*To those of my friends who are strongly linked to a popular religion, you know I respect your beliefs and accept that time may prove me wrong.
February 8, 2008, 7:24 pm : Silhouette of 2 Birds in a TreeFiled Under: Uncategorized
Silhouette of 2 Birds in a Tree (Iguazu, Argentina, 2008)
February 1, 2008, 7:14 pm : Butterfly Laying EggsFiled Under: Uncategorized
Butterfly Laying Eggs (Iguazu, Argentina, 2008)
This beautiful creature was squirting eggs. As I approached, its partner started to perform a merry dance around it at an almost constant distance of about ½ a metre. The closer I came the crazier his dance - more frequent hops and ever increasing wing movement when not flying. My guess is that this reaction has is self sacrificial, designed to ensure he is attacked first and as many of the eggs as possible are released before the female is consumed. Although this interpretation makes perfect species survival sense, I haven’t a clue if its correct. I’ve never observed this event before. Once upon a time I was a biologist, but at a molecular level - biochemistry, molecular biology, cell biology, microbiology etc. If the lab had been this much fun and if creative people were not so thin on the ground in the so called scientific world, I‘d have remained in that profession for longer.“la máxima especialización equivale a la máxima incultura“ (José Ortega y Gasset) This is a quote from an essay I read 25 years ago, long before I had any notion of any language other than English. As far as I am aware, it influenced me more than any other short piece of writing and it certainly set the seeds for me leaving science long before I even entered third level. He states that the maximum specialisation equals the maximum lack of culture. He basically predicted that the science would attract less and less creative people as it provided an ever narrower outlet for creativity. As the mass and depth of scientific theory and data grew, the individuals seeking to push the envelope of so called ‘knowledge’ would have to work within ever narrowing fields. This did not have to happen, but Ortega y Gasset understood human nature and predicted the future well. He said this nearly 80 years ago. Today science is populated almost exclusively by technicians - many of them with PhDs. A scientist is creative and inventive (above all else), capable of abstract thought and of approaching a problem in a structured manner. My first ‘career’ job was as a research assistant in genetics in the Neurology in London, the world leader in neurological research. I was incredibly unimpressed. It wasn’t the lack of intellect (although that was definitely nothing to write home about), but the sheer inability to see the wood from the trees and the flawed logic of having to work like a dog with a pipette for years before you’d get ‘your own team’ and be able to ‘direct’ your own research. With some possible exceptions, like theoretical physics, I suspect the percentage of real scientists within the so called ‘scientific community’ is a single figure. BTW Ortega y Gasset is well worth reading.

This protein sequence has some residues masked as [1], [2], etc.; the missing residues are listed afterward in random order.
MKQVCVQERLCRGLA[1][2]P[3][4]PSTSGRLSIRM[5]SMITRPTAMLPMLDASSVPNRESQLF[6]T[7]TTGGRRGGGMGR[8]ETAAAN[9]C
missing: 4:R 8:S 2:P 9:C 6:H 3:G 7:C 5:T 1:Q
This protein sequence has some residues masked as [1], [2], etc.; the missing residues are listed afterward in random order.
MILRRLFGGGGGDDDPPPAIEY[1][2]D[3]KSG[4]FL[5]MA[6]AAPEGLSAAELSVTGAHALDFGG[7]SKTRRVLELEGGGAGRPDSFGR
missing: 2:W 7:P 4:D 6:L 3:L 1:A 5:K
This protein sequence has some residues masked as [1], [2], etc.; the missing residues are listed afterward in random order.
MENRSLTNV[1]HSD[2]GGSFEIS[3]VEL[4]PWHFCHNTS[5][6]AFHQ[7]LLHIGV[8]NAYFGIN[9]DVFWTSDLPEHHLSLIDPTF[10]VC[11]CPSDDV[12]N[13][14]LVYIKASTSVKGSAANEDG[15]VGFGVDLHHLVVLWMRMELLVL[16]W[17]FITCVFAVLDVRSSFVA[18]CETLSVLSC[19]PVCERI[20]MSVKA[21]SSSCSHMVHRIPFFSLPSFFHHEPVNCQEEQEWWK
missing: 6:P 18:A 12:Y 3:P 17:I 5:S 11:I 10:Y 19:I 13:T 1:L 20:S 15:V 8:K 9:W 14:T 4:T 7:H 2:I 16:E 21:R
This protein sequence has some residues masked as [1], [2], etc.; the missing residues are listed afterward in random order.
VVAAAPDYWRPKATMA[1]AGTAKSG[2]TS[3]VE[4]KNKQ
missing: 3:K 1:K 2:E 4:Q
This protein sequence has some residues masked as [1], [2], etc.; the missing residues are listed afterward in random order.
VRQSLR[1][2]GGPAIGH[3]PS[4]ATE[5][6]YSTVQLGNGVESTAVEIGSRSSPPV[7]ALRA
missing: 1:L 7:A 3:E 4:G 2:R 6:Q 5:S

February 1, 2008, 7:11 pm : The Butterfly TamerFiled Under: Uncategorized
The Butterfly Tamer (Iguazu Falls, Brazil, 2008)
This looks like an advert for the Canon G9 - Alicia’s wonderful compact. The butterfly was a little camera shy so he went to the only place where Alicia couldn’t photograph him - only for me to ambush him from the rear. Guy de Maupassant used to take lunch under the then new and shiny Tour Eiffel, because it was the only place in late 19th century Paris from where you could not see what was, to him, a monstrosity. Fortunately he never lived to see Tour Montparnasse. - his life was tragic enough. If you like short stories he’s a master. I’ve only read one of his novels but I found it to be formulaic and moralistic - the scourge of all art. I can’t even remember its name. If I remember correctly, I read poor old Guy shot himself in a fit of syphilis-induced madness. At least he probably had a lot of fun before his tragic end.
February 1, 2008, 7:09 pm : The AbyssFiled Under: Uncategorized
The Abyss (Iguazu Falls, Argentina, 2008)